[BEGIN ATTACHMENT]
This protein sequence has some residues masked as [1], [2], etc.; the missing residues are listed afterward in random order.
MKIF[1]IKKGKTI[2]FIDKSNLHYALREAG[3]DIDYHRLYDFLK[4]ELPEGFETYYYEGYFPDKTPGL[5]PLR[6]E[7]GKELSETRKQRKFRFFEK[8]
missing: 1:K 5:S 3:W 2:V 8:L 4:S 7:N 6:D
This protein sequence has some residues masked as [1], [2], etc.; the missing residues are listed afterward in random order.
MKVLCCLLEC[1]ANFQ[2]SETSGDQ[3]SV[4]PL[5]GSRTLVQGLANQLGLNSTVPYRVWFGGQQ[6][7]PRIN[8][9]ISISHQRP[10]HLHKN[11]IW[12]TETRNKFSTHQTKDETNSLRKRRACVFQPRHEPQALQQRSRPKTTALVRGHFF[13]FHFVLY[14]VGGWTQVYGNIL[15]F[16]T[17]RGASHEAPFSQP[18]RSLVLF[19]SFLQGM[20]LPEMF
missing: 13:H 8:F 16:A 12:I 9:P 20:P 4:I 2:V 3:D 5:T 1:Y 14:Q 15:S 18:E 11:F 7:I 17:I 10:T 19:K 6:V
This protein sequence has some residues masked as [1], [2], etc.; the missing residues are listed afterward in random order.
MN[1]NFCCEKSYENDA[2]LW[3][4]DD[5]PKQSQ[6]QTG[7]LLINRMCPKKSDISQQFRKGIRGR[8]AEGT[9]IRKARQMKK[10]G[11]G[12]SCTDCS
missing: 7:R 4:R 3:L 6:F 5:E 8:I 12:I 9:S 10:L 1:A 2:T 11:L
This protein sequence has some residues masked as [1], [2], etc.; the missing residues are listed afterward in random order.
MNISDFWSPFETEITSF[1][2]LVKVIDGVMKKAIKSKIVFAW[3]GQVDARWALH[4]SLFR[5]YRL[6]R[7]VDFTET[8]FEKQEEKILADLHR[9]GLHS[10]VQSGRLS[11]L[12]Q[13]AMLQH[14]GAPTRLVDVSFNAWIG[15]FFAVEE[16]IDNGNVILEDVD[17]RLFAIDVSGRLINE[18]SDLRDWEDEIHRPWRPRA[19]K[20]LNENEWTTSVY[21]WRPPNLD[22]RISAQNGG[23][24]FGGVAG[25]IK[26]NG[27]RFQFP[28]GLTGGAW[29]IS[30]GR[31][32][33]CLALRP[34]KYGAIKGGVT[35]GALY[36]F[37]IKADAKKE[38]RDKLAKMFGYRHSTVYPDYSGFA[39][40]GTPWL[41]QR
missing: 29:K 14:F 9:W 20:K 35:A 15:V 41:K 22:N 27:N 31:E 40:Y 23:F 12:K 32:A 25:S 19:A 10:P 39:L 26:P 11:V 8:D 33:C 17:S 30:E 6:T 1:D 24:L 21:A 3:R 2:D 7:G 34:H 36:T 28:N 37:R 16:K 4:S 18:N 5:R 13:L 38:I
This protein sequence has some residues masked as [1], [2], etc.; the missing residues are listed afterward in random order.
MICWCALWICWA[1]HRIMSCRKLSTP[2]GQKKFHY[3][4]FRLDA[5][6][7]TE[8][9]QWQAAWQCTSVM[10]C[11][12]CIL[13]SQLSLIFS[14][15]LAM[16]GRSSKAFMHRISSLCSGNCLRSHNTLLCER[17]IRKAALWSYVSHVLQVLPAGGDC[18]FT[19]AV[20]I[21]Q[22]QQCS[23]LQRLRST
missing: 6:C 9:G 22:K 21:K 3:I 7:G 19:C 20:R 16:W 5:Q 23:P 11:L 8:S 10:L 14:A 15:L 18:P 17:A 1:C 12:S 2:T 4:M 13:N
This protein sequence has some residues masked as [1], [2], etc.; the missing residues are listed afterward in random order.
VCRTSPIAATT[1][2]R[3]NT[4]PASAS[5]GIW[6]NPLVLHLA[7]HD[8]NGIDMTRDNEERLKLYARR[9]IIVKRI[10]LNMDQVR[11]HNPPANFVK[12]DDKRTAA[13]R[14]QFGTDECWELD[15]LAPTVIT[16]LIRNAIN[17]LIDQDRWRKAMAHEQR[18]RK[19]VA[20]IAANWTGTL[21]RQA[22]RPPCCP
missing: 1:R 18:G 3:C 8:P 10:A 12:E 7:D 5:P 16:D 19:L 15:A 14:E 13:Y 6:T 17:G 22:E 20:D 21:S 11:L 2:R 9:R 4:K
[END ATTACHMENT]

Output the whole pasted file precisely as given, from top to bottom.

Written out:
This protein sequence has some residues masked as [1], [2], etc.; the missing residues are listed afterward in random order.
MKIF[1]IKKGKTI[2]FIDKSNLHYALREAG[3]DIDYHRLYDFLK[4]ELPEGFETYYYEGYFPDKTPGL[5]PLR[6]E[7]GKELSETRKQRKFRFFEK[8]
missing: 1:K 5:S 3:W 2:V 8:L 4:S 7:N 6:D
This protein sequence has some residues masked as [1], [2], etc.; the missing residues are listed afterward in random order.
MKVLCCLLEC[1]ANFQ[2]SETSGDQ[3]SV[4]PL[5]GSRTLVQGLANQLGLNSTVPYRVWFGGQQ[6][7]PRIN[8][9]ISISHQRP[10]HLHKN[11]IW[12]TETRNKFSTHQTKDETNSLRKRRACVFQPRHEPQALQQRSRPKTTALVRGHFF[13]FHFVLY[14]VGGWTQVYGNIL[15]F[16]T[17]RGASHEAPFSQP[18]RSLVLF[19]SFLQGM[20]LPEMF
missing: 13:H 8:F 16:A 12:I 9:P 20:P 4:I 2:V 3:D 5:T 1:Y 14:Q 15:S 18:E 11:F 7:I 17:I 10:T 19:K 6:V
This protein sequence has some residues masked as [1], [2], etc.; the missing residues are listed afterward in random order.
MN[1]NFCCEKSYENDA[2]LW[3][4]DD[5]PKQSQ[6]QTG[7]LLINRMCPKKSDISQQFRKGIRGR[8]AEGT[9]IRKARQMKK[10]G[11]G[12]SCTDCS
missing: 7:R 4:R 3:L 6:F 5:E 8:I 12:I 9:S 10:L 1:A 2:T 11:L
This protein sequence has some residues masked as [1], [2], etc.; the missing residues are listed afterward in random order.
MNISDFWSPFETEITSF[1][2]LVKVIDGVMKKAIKSKIVFAW[3]GQVDARWALH[4]SLFR[5]YRL[6]R[7]VDFTET[8]FEKQEEKILADLHR[9]GLHS[10]VQSGRLS[11]L[12]Q[13]AMLQH[14]GAPTRLVDVSFNAWIG[15]FFAVEE[16]IDNGNVILEDVD[17]RLFAIDVSGRLINE[18]SDLRDWEDEIHRPWRPRA[19]K[20]LNENEWTTSVY[21]WRPPNLD[22]RISAQNGG[23][24]FGGVAG[25]IK[26]NG[27]RFQFP[28]GLTGGAW[29]IS[30]GR[31][32][33]CLALRP[34]KYGAIKGGVT[35]GALY[36]F[37]IKADAKKE[38]RDKLAKMFGYRHSTVYPDYSGFA[39][40]GTPWL[41]QR
missing: 29:K 14:F 9:W 20:K 35:A 15:V 41:K 22:N 27:N 31:E 40:Y 23:F 12:K 32:A 25:S 19:A 10:P 39:L 26:P 11:V 8:D 33:C 17:S 30:E 6:T 1:D 24:L 21:A 3:R 2:D 7:G 34:H 36:T 28:N 37:R 16:K 4:S 18:N 5:R 13:L 38:I
This protein sequence has some residues masked as [1], [2], etc.; the missing residues are listed afterward in random order.
MICWCALWICWA[1]HRIMSCRKLSTP[2]GQKKFHY[3][4]FRLDA[5][6][7]TE[8][9]QWQAAWQCTSVM[10]C[11][12]CIL[13]SQLSLIFS[14][15]LAM[16]GRSSKAFMHRISSLCSGNCLRSHNTLLCER[17]IRKAALWSYVSHVLQVLPAGGDC[18]FT[19]AV[20]I[21]Q[22]QQCS[23]LQRLRST
missing: 6:C 9:G 22:K 21:K 3:I 7:G 19:C 20:R 16:W 5:Q 23:P 11:L 8:S 10:L 14:A 15:L 18:P 17:A 1:C 12:S 2:T 4:M 13:N
This protein sequence has some residues masked as [1], [2], etc.; the missing residues are listed afterward in random order.
VCRTSPIAATT[1][2]R[3]NT[4]PASAS[5]GIW[6]NPLVLHLA[7]HD[8]NGIDMTRDNEERLKLYARR[9]IIVKRI[10]LNMDQVR[11]HNPPANFVK[12]DDKRTAA[13]R[14]QFGTDECWELD[15]LAPTVIT[16]LIRNAIN[17]LIDQDRWRKAMAHEQR[18]RK[19]VA[20]IAANWTGTL[21]RQA[22]RPPCCP
missing: 1:R 18:G 3:C 8:P 10:A 12:E 7:D 5:P 16:D 19:L 15:A 14:E 13:Y 6:T 17:G 22:E 20:D 21:S 11:L 2:R 9:R 4:K